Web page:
Relationship between IRA-AGHN dimensions other variables

As Table 5 shows, the scores obtained by teachers on the 'Symptoms/Diagnosis of ADHD' dimension were moderately correlated with the number of children with ADHD that they had taught during their career (r = .29, p < .001), with their perceived knowledge of ADHD (r = .37, p < .001) and with their perceived capacity to teach children with ADHD effectively (r = 0.30, p < 0.001). Teachers' scores on the 'General information about ADHD' dimension showed a moderate correlation with their perceived knowledge of ADHD and with the number of specific ADHD training hours received (r = .30 in both cases, p < .001 and p < .0001, respectively).

 

 

Application of the Mann-Whitney U test to compare the scores obtained by teachers who had taught children diagnosed with ADHD with the scores of those who had not revealed statistically significant differences between the average ranges of these two groups on the 'Symptoms/Diagnosis of ADHD' dimension (U = 44503; p < .0001; r = .29).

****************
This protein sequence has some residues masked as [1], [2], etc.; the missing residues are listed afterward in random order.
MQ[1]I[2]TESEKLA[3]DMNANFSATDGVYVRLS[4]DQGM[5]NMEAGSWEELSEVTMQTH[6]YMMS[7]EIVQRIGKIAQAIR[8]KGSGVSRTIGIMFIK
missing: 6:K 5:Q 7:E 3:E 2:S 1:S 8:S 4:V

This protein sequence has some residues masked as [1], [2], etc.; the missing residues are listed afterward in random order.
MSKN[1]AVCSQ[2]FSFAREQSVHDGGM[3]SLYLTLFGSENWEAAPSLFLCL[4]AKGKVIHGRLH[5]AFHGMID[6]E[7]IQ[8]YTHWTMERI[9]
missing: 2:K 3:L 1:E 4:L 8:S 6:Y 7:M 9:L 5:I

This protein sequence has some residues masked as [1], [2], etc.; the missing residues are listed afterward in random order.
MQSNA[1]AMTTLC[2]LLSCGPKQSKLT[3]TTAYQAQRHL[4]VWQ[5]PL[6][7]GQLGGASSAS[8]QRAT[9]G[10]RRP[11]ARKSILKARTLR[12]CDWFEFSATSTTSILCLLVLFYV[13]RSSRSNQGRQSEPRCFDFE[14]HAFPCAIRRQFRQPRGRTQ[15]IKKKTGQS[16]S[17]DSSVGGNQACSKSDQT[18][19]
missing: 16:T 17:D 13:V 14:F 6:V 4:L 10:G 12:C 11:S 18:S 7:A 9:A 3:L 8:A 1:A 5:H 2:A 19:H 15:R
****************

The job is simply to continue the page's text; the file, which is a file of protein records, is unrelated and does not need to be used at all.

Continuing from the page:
However, variables such as having received specific ADHD training, being well informed about ADHD, being a special education teacher, or knowing people with ADHD outside the work environment did not show the expected relationships.

 

Discussion

The goal of the present study was to develop and validate a questionnaire, the IRA-AGHN, to assess infant and primary teachers' knowledge of ADHD. To this end, the factor validity, internal consistency, temporal stability, convergent validity and external validity of the proposed instrument were analysed.